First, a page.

I was eager to answer your question as I was curious about this
myself. I also picked up some facts about Islam that I didn't know
Annually, the Saudi Arabian government issues Hajj visas to foreign
Muslims who wish to make the obligatory, once-in-a-lifetime pilgrimage
to Mecca. In 2005, the Saudis issued 1.2 million Hajj visas. In
addition to these visitors from abroad, Saudi nationals participate in
the Hajj. This year the total number of pilgrims, foreign and
national, gathered in Mecca was 2 million.
Faithful Muslims may also make a lesser pilgrimage called Umrah, which
can be performed at any time. This year, according to the Saudi
Foreign Minister, 2.6 million Umrah visas were issued for the entire
Islamic calendar year.
The largest number of Umrah pilgrims go to Mecca during the last week
of Ramadan. Agence France Presse reported that Ramadan visitors this
year numbered 1.5 million, although an Islamic blogger reported 2+
Thus it would seem that there are more Hajj than Ramadan visitors, and
it can be estimated that the difference is about half a million
How many visitors to Mecca in 2005: the Saudi government issued 1.2
million Hajj visas and 2.6 million Umrah visas. This adds up to 3.8
million visits, but may add up to fewer visitors as the same person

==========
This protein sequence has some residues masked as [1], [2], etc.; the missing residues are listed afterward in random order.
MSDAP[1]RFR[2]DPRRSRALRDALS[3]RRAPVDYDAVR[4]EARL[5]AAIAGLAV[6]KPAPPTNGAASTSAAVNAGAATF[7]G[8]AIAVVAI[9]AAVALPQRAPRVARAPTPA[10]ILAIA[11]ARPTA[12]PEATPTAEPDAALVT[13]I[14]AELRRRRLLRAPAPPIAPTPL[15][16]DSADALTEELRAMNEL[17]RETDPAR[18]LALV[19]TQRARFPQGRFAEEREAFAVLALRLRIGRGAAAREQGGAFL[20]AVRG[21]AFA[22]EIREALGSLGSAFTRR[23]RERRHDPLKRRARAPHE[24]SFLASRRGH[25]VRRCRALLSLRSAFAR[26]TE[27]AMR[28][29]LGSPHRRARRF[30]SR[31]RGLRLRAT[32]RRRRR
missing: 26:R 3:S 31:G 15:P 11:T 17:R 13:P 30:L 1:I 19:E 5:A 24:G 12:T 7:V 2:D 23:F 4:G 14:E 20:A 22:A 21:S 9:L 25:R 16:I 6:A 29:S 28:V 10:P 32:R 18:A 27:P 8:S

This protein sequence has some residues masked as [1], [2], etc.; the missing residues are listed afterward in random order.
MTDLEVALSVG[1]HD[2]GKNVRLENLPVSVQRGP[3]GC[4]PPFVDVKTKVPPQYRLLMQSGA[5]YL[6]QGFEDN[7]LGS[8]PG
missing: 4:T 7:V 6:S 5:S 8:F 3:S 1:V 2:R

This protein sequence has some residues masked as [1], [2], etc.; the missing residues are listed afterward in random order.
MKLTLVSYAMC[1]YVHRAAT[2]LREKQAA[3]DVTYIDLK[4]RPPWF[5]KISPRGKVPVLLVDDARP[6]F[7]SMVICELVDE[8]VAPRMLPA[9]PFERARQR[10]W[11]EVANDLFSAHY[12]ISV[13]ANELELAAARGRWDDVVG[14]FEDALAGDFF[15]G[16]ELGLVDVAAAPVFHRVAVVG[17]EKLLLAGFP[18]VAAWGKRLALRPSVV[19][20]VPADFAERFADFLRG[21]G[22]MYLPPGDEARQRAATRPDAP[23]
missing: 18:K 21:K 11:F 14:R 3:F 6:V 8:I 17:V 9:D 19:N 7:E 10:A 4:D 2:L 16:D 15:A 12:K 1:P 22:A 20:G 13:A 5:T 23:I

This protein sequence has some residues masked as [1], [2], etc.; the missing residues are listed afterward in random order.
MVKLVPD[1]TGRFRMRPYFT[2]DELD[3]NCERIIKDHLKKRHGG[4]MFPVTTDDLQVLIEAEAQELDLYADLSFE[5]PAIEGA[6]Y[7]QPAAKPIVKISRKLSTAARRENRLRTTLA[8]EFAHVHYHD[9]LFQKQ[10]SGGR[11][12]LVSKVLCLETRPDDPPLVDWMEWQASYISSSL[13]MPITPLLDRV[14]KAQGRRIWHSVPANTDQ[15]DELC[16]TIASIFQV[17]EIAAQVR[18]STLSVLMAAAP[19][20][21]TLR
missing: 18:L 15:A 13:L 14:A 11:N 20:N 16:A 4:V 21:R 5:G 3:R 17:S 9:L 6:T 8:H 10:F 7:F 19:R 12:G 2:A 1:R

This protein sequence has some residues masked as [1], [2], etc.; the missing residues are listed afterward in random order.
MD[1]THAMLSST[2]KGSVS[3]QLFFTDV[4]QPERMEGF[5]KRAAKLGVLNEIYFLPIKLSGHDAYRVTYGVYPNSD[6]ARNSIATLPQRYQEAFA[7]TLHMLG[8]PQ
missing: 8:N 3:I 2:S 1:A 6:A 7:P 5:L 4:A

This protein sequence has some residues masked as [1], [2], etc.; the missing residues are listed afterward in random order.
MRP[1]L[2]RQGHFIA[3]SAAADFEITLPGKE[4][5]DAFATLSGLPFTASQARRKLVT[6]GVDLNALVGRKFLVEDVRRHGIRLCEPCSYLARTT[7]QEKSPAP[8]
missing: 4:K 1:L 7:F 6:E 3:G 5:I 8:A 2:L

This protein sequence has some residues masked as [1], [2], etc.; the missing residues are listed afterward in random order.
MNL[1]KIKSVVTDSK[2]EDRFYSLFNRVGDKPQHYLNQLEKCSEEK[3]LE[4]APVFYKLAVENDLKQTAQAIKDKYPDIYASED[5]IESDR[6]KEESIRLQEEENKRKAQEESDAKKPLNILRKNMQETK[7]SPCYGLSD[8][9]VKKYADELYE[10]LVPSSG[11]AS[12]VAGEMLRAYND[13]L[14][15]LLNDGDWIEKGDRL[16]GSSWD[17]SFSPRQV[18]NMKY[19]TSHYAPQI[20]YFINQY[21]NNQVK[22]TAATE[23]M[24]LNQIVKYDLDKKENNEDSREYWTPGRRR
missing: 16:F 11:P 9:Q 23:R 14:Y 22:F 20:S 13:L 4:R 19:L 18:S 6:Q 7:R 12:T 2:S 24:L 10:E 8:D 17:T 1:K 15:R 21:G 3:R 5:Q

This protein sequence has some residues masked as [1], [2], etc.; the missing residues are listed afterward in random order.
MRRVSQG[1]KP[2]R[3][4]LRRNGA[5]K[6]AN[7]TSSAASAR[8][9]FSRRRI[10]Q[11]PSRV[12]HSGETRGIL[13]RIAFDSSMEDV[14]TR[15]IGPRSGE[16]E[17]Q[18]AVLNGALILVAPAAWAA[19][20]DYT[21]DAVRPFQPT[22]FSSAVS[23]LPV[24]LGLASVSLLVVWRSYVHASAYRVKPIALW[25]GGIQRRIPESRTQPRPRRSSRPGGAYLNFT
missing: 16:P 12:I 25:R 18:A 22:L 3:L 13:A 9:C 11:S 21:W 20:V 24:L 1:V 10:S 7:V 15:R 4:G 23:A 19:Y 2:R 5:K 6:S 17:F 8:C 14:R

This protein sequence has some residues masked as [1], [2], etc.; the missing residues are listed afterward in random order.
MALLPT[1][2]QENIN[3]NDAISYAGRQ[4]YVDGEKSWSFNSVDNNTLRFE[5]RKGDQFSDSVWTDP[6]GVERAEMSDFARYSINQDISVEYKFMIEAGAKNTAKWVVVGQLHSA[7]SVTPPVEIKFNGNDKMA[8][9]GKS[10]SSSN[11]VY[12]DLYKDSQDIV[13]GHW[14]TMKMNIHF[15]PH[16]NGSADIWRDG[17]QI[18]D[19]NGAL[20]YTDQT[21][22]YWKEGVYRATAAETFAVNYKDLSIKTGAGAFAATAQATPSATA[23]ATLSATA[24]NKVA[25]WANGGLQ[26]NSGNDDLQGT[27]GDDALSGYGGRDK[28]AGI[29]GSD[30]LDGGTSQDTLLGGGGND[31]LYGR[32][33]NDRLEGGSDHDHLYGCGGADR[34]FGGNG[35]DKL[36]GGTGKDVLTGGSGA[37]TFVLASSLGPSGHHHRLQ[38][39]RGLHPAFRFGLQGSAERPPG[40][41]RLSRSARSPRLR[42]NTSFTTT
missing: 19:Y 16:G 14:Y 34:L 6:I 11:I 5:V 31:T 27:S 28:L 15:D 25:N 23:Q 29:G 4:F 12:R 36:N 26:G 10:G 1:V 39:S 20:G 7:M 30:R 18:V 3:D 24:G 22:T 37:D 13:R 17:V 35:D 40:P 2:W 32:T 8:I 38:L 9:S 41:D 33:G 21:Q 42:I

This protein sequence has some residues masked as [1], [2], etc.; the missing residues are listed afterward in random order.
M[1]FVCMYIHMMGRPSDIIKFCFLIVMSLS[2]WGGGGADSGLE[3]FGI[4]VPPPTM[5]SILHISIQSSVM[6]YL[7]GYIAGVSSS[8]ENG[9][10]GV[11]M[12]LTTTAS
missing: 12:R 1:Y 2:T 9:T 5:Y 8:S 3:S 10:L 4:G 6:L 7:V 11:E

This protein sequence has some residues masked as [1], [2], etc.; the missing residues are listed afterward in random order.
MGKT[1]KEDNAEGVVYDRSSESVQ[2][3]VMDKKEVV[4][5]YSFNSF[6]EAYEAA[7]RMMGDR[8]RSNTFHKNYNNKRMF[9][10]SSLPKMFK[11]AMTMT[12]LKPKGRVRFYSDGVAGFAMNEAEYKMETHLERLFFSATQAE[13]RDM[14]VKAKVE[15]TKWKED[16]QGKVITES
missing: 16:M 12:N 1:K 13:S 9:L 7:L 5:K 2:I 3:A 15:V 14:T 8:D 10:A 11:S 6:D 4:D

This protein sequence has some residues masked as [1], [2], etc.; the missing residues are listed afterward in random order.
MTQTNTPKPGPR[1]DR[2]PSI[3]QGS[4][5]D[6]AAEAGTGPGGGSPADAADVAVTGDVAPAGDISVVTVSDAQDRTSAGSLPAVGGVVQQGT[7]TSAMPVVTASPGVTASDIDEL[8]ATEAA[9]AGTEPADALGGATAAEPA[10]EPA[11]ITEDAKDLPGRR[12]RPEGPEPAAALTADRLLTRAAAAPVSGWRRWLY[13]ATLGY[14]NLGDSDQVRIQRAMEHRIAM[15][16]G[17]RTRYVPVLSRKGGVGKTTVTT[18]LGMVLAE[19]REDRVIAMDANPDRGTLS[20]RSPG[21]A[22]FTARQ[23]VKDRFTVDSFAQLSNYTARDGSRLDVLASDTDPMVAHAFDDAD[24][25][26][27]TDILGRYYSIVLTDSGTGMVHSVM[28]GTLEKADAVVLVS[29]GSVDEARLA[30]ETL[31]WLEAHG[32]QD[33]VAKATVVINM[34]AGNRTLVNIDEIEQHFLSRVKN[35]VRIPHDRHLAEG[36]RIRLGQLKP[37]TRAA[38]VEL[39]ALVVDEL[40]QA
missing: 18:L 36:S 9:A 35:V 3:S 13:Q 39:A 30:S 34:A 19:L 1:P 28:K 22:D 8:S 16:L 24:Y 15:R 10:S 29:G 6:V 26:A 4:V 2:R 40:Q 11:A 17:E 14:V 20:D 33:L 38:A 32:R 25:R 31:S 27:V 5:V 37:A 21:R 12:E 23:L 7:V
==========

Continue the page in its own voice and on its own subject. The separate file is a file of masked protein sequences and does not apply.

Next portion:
could have both visas in one year.
How many during Hajj in 2005: 1.2 million foreign visitors and
approximately 800,000 Saudis.
How many during Ramadan in 2005: 1.5 to 2 million.
I hope this answers your question.
All the best,
Clarification of Answer by
06 Nov 2005 11:46 PST
I found figures for Hajj 2003 and 2004.
In 2003 there were 2 million Hajj pilgrims (1.5 million foreigners
and 500,000 Saudis) reported by CBS news
In 2004 there were 1.8 million (1.3 from abroad, 500,000 Saudis.
For Ramadan in 2003, Agence France Presse was quoted as reporting up
to 2.5 million visitors, foreign and local.
I found only one reference for Ramadan in 2004, one that I consider a
"soft" estimate. You can judge for yourself as it is an expected
figure and the source is not given.
"from the October 29, 2004 edition -
The next day my 14-year-old daughter wants to go to Mecca for a minor
pilgrimage, or umra, with her girlfriends. An umra during Ramadan,
according to Islamic scholars, is the equivalent of, but does not take
place of, hajj, one of the five pillars of Islam. More than 1.5
million Muslims are expected to converge on Mecca this Ramadan."
All the best,